Protection of the procedural rights of indigenous people affected by mining in South Africa
Shakung, Modise William
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This dissertation analyses whether the rights of indigenous people are being recognised, respected and upheld when the state awards prospecting and mining rights on land owned and lawfully occupied by indigenous people in South Africa. This analysis is based on the fact that most prospecting and mining rights in South Africa are awarded on or around communal lands where rural communities and, in some instances, indigenous people reside. Through the Constitution, the NEMA, the MPRDA and other environmental sector-specific legislation examples, it is established that the state tends to prioritise economic development that alienates indigenous peoples' right to live in a healthy and safe environment as a result of the on-going mining operations. A sustainable approach which appreciates the balance between economic, social and environmental sustainability is proposed as a means and step towards realisation of South Africa's mineral wealth, the right of communities to live in a healthy environment and community, as well as prior consultation when prospecting and mining rights are awarded on communal lands. The approach of the Bengwenyama-ye-Maswati Constitutional Court decision pertaining to the rights of local communities and indigenous people when mining takes place in South Africa is adopted to link the three sustainability pillars to the realisation of the rights of these local communities.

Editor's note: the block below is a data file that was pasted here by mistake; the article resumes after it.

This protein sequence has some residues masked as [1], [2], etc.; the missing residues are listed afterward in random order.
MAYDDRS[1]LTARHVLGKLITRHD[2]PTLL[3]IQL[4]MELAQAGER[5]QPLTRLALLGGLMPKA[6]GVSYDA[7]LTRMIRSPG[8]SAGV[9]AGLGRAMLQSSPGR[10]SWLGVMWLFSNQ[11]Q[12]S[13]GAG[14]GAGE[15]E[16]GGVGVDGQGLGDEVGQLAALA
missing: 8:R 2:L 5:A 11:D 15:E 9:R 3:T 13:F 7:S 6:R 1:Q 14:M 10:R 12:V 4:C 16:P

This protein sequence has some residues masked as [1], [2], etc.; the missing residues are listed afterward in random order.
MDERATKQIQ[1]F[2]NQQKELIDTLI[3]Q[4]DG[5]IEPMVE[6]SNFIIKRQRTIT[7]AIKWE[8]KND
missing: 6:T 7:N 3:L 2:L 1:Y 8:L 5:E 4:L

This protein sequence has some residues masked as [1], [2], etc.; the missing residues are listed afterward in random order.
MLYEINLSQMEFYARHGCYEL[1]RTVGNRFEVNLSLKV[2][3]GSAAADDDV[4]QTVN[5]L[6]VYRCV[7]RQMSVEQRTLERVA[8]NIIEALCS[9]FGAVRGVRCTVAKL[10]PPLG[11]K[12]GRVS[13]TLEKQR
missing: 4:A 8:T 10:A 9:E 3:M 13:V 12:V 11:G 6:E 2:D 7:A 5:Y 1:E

- Law